Now, under the aegis of Black Folks Make Movies, in conjunction with the University of Cincinnati Center for Film and Media Studies, Thomas is proudly presenting her first F2B Film Festival, subtitled “Celebrating Black American Cinema 1910-Present.” The event is a contextual chronicle of the black experience and its century-plus struggle to define its image on film from an “Afrocentric” perspective, and the process of sharing a richly historical narrative snapshot of the African-American experience.
Cincinnati film fans should be particularly excited about hosting writer-director Burnett, who along with cinematographer Owen Roizman, actor Donald Sutherland and French director Agnès Varda, will be recognized by the Academy of Motion Picture Arts and Sciences on Nov. 11 as “artists whose work embodies the diversity of our shared humanity.” As an independent filmmaker, Burnett has dedicated his efforts to portraying the little-seen African-American experience. In 1978, his first feature was Killer of Sheep, which he wrote, produced, photographed, directed and edited. His 1990 To Sleep With Anger and 1994 The Glass Shield garnered attention beyond the indie world. Burnett also directed documentaries, including Nat Turner: A Troublesome Property and a number of short films.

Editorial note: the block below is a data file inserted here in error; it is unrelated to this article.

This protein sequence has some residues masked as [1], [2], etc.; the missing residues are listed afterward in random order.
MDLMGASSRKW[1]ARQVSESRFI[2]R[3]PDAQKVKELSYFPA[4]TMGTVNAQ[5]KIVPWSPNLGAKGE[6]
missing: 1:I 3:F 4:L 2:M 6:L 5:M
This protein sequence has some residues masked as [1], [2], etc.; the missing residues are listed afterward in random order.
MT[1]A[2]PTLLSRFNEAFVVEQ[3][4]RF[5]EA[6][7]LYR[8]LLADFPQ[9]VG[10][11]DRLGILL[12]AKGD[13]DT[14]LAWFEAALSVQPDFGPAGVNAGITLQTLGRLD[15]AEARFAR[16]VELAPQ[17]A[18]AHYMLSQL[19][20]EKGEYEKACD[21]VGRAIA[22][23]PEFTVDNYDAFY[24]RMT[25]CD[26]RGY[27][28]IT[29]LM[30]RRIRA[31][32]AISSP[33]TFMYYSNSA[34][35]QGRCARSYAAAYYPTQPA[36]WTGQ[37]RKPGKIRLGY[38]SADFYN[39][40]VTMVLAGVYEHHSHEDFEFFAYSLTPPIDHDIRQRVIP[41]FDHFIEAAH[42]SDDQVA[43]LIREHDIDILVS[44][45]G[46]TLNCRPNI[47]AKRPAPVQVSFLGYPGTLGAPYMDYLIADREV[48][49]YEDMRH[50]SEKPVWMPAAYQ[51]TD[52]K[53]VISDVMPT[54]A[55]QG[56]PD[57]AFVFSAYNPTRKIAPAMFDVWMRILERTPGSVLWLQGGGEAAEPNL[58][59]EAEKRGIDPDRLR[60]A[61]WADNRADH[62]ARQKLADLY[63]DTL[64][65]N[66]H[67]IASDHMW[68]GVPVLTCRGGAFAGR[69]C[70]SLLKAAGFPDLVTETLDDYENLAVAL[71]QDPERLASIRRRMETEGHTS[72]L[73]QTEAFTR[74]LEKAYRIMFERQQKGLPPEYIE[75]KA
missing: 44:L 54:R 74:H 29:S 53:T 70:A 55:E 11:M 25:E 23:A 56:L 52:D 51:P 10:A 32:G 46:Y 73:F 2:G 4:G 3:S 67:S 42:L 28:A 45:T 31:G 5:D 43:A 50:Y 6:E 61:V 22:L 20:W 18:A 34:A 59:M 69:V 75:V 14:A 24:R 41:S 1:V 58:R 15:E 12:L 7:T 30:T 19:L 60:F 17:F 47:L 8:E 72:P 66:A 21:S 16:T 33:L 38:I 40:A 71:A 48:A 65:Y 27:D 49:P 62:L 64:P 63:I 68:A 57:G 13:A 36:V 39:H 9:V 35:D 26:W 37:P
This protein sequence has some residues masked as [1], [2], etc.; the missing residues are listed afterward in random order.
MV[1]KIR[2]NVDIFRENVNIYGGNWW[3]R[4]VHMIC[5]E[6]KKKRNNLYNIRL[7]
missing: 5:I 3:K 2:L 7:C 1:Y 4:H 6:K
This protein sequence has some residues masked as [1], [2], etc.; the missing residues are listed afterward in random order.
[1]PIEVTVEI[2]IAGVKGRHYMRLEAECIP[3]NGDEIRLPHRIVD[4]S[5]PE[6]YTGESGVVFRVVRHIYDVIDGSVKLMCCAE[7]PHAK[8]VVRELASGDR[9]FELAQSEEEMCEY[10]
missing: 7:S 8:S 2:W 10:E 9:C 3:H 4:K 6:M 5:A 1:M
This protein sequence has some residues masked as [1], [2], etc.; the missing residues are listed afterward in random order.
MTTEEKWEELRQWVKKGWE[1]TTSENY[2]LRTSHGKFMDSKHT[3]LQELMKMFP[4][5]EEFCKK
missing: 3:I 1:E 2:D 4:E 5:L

I am scheduled to facilitate the discussion with Burnett following Friday’s 7:15 p.m. screening of To Sleep With Anger.
F2B seeks to balance its educational aspects with a desire to entertain audiences. Every screening and discussion aims to bring these elements into harmony. Thomas answered a few questions from CityBeat about the festival’s intent and what she hopes for its regional impact. Her passion and commitment for African-American storytelling come through in her answers (submitted via email and edited for clarity).
CityBeat: What was the genesis for the F2B film festival?
Pam Thomas: I slaved over 10 years making my baby, Midnight Ramble: Oscar Micheaux and the Story of Race Movies. (It) lays the groundwork for the foundation of black American cinema. It recognizes and acknowledges that history. I’m all about that history and the absolute necessity of people knowing that history. I’ve produced several film festivals/media events in various parts of the country, always focused on film works by peoples of color, primarily black people. All of those events have led up to F2B. All the various components have now gelled into F2B.